What to Consider When Considering a Home in a HOA

© Costa Constantinides, 2013
© Costa Constantinides, 2013

Homeowners’ associations have been around for the past half-century, and have earned quite the reputation in that time. On paper, the benefits are clear – dirty neighbors won’t be allowed to affect your property value, no one on your street will be able to paint their house a tacky color, and you’ll have a perfect excuse to tell your cousin to park his RV somewhere besides your driveway when he visits. At its core, a HOA is a communal safety net, protecting you and your assets from the actions of others in your neighborhood. But for every benefit of an HOA membership, there are at least two horror stories of helicopter HOAs impeding personal freedoms of homeownership, including a recent Missouri woman who was blocked from installing solar panels on her home by a HOA’s code of external décor. Restrictions on garden size, extra fees for community projects, and power tripping neighbors with bones to pick – the HOA can certainly be a double-edged sword in some situations.

But that’s the important thing to consider first – all HOAs are different. By their very nature, homeowners’ associations are directly representative of the community as individuals and a whole. As such, your first step in considering whether a home in a HOA community is for you is to investigate the HOA in question. Most HOAs have their codes and regulations posted online alongside information on violations, meeting times, the process for adding or changing rules, and whether or not the HOA can foreclose on your property due to nonpayment of dues or fines. While this is a good place to start, the information posted online is not always up to date. Scheduling a meeting in person to meet the president and other HOA members will give you a more accurate understanding of the current state of the community as well as a first foothold toward acceptance into the group. Remember, if you choose to buy that house, endearing yourself in the eyes of the community is crucial.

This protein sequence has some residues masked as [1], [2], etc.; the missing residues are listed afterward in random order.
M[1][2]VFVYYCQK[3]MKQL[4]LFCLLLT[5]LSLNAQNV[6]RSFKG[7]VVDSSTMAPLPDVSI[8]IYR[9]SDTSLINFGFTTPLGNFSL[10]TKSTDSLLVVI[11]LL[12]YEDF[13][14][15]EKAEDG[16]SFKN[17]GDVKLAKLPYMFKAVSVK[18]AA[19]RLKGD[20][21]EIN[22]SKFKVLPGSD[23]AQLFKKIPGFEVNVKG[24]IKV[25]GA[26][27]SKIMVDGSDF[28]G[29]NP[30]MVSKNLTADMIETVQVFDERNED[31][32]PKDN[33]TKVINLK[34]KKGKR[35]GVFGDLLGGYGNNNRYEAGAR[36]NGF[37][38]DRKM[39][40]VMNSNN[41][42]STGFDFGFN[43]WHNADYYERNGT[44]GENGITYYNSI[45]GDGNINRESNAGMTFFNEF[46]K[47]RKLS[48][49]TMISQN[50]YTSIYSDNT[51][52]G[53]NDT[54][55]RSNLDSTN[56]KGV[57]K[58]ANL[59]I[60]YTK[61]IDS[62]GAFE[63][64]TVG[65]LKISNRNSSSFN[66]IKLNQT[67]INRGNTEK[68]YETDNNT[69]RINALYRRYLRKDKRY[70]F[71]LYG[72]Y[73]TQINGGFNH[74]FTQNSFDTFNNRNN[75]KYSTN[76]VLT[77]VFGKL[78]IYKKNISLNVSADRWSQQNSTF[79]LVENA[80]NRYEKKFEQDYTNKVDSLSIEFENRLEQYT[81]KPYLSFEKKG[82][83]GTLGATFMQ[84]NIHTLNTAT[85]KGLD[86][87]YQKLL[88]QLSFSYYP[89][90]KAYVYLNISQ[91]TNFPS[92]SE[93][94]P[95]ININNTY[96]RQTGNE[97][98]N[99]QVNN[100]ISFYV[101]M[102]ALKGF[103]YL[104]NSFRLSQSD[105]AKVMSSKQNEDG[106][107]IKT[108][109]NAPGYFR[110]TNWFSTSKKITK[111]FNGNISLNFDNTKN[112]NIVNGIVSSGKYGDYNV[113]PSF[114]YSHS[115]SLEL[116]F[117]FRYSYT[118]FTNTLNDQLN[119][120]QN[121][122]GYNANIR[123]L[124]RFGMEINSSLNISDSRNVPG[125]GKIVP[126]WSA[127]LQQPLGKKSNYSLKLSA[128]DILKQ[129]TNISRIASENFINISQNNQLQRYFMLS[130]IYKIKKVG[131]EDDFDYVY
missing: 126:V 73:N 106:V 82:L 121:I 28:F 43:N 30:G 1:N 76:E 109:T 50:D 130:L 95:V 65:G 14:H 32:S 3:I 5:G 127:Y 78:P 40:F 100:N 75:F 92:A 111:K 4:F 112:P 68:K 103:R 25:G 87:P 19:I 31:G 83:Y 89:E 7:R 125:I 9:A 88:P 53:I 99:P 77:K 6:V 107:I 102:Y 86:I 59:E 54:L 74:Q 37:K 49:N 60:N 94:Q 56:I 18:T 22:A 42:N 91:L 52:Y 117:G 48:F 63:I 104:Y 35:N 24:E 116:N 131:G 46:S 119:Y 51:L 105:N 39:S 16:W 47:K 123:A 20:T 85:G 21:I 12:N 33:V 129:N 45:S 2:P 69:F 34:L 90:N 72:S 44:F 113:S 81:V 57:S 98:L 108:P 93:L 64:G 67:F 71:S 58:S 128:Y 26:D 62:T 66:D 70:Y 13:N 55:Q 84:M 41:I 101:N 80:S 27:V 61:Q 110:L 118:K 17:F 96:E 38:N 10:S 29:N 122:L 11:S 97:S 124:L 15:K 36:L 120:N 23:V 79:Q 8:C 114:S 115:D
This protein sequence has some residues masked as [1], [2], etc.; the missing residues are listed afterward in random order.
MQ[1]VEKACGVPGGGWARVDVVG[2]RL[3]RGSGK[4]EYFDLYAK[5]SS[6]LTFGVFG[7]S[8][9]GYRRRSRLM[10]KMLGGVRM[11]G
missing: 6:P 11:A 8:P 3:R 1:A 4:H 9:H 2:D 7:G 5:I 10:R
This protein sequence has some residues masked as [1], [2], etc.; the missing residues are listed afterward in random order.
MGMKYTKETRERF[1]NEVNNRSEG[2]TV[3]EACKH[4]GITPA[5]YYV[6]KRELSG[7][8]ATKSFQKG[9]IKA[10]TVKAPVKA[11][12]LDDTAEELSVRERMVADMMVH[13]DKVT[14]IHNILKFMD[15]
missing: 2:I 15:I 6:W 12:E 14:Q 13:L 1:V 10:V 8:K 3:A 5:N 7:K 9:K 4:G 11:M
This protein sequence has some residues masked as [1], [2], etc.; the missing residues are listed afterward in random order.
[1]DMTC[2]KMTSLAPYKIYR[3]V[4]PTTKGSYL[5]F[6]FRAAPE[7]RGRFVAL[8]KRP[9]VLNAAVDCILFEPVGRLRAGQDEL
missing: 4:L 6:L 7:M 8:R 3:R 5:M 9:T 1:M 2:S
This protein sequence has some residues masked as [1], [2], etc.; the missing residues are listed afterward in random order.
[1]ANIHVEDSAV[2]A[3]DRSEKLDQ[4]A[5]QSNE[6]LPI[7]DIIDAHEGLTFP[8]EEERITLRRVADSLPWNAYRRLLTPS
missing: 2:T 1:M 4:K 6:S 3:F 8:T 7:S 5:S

Another important step is to read the regulations of the HOA and find out of your home is already in compliance – or not. It’s rare that the latter would be the case, but if your dream home was recently foreclosed upon due to a previous owner’s issues with fines and dues or worse, you might want to give that some thought. Even worse is the hypothetical case of a home that would have to be renovated out of the box to comply with standards. On the same token, you should consider the improvements you would want to make and whether or not they will be acceptable. For example, environmentally-focused homeowners have come into conflict with HOAs in the past over things such as required sprinkler systems and pesticides. The aforementioned case of a disagreement between Francis Bibb, of Clarkson Valley, Missouri, and her HOA over her solar panels installed on her roof has led to nearly 5 years to date in litigation and over $100,000 in legal expenses. Not seeing eye-to-eye with a homeowners’ association can be very costly.

On that note, it would be wise to consider looking inward toward your own temperament. Are you buying a home mainly for the freedom of ownership and to avoid being told what to do? If so, a homeowners’ association may be a significant annoyance at best and a royal headache (not to mention wallet-ache) at worst. If you’re willing to comply with the laws of the land without question, an HOA can be your best friend. If you’re not, it can be your worst nightmare. It could also be beneficial to acquire a copy of the minutes from the most recent HOA meeting to see the attitudes and ideals of the individuals involved. Not all people work perfectly together, and when contracts like these are involved, not working perfectly can be a large issue.

A final important consideration should be the impact of HOA fees on your finances – both short- and long-term. Become familiar not only with the guaranteed monthly fees of membership, but also with the fees associated with fines. As well, many HOAs have a history of special assessments, which entail extra fees in order to fund community projects. You might ask for a record of the most recent special assessments so that you can budget for the possibility in the future. Even the monthly fees can add up fast, and the condo you thought was a steal can quickly become more expensive than that dream house you had looked at and passed on for lack of budget.

At their core, homeowners’ associations are not bad things at all. They’re there to form a community and hold each community member responsible for their portion of the public good. While some HOAs can become problematic due to individuals or a power tripping president, they work for the most part for their constituents rather than against them. The considerations outlined here reinforce the importance of investigating the specific HOA at hand rather than being scared away by horror stories before even taking a look. With your own assessment of the community, you’ll be much more prepared to take that next step toward your new home.